Going down that treacherous road at night was “exciting.”  We almost ran into a young cow — scared all three of us!  She went galloping down the road because she couldn’t see to get off the road.  We were on open range and the cattle were coming onto the blacktop road to lie down on the warm pavement. We eased by several herds of cattle, and one huge bull who wasn’t sure he wanted to get off the road.  We got back to Kula Lodge half frozen, half starved, and convinced that a trip to the top for the sunrise at 4:00 am was not a good idea!

The lodge had a glassed in open hearth charcoal grill so you could watch the cook and not get smoked.  We splurged and watched the chef charcoal our New York choice steak on Australian Black Wattle wood.  (Good!)  Baked potato — the works, including home-made apple pie!

After eating we sank into a deep sofa and soaked up the atmosphere.  There was a fire in the stone fireplace, with antique bellows and tongs alongside.  Real in-use kerosene lamps hung on chains from the log beams overhead.  On one wall hung portraits of the owners ancestors.  For some reason they fascinated me — with the old poses and military costumes.  The lodge had been the father’s and was  loaded with antiques.  When the son retired, he built a house, and converted the lodge to a unique hotel.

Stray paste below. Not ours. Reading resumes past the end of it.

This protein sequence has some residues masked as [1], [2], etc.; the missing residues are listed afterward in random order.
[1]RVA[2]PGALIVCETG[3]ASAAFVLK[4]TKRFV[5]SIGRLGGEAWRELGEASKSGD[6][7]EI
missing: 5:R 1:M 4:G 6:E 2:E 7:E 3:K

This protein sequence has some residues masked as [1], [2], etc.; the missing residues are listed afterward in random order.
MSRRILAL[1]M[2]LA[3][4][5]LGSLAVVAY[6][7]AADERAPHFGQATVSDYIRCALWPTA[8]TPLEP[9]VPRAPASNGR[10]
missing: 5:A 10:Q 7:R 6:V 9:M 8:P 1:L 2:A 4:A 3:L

We ate our breakfast snack on the balcony of our cottage, and then headed down the mountain and around to the coast road to Hana.

Next, join us on another hair-raising “adventure” on the road to Hana!



24. Kauai – Northern Route 2

24.  Kauai – Northern Route 2Kee Beach